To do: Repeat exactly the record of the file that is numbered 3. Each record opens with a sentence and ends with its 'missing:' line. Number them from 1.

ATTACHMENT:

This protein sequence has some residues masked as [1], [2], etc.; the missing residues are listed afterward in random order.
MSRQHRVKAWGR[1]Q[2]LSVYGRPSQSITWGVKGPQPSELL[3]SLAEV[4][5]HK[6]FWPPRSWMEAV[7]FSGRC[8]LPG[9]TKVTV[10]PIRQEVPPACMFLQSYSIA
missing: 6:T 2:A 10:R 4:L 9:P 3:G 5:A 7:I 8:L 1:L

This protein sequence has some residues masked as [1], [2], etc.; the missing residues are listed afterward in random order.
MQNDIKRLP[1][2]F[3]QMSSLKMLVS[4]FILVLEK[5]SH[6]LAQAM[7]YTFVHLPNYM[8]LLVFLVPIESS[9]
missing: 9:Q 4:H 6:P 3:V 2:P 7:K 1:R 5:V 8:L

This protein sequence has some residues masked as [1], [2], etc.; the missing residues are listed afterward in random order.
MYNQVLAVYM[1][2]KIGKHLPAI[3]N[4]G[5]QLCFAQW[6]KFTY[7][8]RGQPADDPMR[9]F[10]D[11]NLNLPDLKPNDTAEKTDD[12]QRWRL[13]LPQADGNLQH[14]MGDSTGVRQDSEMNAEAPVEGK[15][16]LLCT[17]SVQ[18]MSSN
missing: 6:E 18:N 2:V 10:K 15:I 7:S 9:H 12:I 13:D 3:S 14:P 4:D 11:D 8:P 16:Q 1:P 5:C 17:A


This protein sequence has some residues masked as [1], [2], etc.; the missing residues are listed afterward in random order.
MYNQVLAVYM[1][2]KIGKHLPAI[3]N[4]G[5]QLCFAQW[6]KFTY[7][8]RGQPADDPMR[9]F[10]D[11]NLNLPDLKPNDTAEKTDD[12]QRWRL[13]LPQADGNLQH[14]MGDSTGVRQDSEMNAEAPVEGK[15][16]LLCT[17]SVQ[18]MSSN
missing: 6:E 18:N 2:V 10:K 15:I 7:S 9:H 12:I 13:D 3:S 14:P 4:D 11:D 8:P 16:Q 1:P 5:C 17:A